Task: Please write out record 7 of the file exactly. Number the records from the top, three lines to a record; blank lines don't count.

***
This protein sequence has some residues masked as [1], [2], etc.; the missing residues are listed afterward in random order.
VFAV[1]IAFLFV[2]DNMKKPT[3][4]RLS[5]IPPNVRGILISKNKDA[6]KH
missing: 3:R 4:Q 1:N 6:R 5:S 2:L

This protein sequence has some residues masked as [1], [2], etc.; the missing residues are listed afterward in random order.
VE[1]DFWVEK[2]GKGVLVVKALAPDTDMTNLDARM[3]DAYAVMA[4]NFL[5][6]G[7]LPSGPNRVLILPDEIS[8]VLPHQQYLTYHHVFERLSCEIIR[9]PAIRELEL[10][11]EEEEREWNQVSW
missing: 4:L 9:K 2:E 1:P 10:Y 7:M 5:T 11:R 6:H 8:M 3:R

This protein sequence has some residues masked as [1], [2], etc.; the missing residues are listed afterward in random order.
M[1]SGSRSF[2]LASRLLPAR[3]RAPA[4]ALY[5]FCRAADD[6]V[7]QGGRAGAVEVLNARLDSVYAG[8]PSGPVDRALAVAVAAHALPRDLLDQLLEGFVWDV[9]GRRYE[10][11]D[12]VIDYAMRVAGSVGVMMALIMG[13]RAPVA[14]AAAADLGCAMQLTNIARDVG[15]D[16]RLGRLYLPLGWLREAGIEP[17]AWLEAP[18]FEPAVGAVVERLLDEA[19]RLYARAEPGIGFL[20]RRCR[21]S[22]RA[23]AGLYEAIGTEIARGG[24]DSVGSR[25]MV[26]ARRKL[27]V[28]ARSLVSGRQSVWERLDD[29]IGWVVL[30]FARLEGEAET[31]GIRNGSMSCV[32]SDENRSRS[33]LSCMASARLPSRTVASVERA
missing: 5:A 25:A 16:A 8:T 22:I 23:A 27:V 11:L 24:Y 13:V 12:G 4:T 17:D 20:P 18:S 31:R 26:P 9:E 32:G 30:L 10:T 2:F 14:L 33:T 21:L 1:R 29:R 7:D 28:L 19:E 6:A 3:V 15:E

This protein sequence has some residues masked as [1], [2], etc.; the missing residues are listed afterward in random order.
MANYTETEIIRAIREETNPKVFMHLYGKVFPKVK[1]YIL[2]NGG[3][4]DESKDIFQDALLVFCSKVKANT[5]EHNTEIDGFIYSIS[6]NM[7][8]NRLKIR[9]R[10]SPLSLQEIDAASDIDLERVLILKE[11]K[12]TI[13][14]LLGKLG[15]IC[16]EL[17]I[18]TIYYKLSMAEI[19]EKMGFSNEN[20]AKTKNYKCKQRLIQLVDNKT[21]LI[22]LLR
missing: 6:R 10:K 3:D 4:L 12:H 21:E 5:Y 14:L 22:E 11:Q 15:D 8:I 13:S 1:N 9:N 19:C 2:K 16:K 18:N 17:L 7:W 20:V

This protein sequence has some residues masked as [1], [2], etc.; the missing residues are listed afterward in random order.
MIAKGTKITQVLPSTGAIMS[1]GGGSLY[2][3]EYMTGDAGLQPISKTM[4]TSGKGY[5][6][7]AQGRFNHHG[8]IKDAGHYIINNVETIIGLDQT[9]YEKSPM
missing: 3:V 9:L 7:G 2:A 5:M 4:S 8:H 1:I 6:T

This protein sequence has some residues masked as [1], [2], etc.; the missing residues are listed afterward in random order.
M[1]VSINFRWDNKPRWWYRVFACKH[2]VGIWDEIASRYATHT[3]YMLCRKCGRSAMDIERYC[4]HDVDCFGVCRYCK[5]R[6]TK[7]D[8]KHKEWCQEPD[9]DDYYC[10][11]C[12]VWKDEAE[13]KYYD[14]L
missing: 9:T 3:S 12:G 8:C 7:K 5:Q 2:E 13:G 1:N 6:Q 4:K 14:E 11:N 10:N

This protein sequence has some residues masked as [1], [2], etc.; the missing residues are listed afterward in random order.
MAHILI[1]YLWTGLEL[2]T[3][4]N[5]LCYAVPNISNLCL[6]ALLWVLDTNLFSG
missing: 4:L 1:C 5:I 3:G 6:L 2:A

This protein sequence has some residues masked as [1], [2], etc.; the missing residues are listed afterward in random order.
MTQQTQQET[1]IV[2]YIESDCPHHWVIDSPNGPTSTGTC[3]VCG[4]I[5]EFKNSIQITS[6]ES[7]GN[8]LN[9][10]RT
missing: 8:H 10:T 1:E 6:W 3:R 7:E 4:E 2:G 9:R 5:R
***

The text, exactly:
This protein sequence has some residues masked as [1], [2], etc.; the missing residues are listed afterward in random order.
MAHILI[1]YLWTGLEL[2]T[3][4]N[5]LCYAVPNISNLCL[6]ALLWVLDTNLFSG
missing: 4:L 1:C 5:I 3:G 6:L 2:A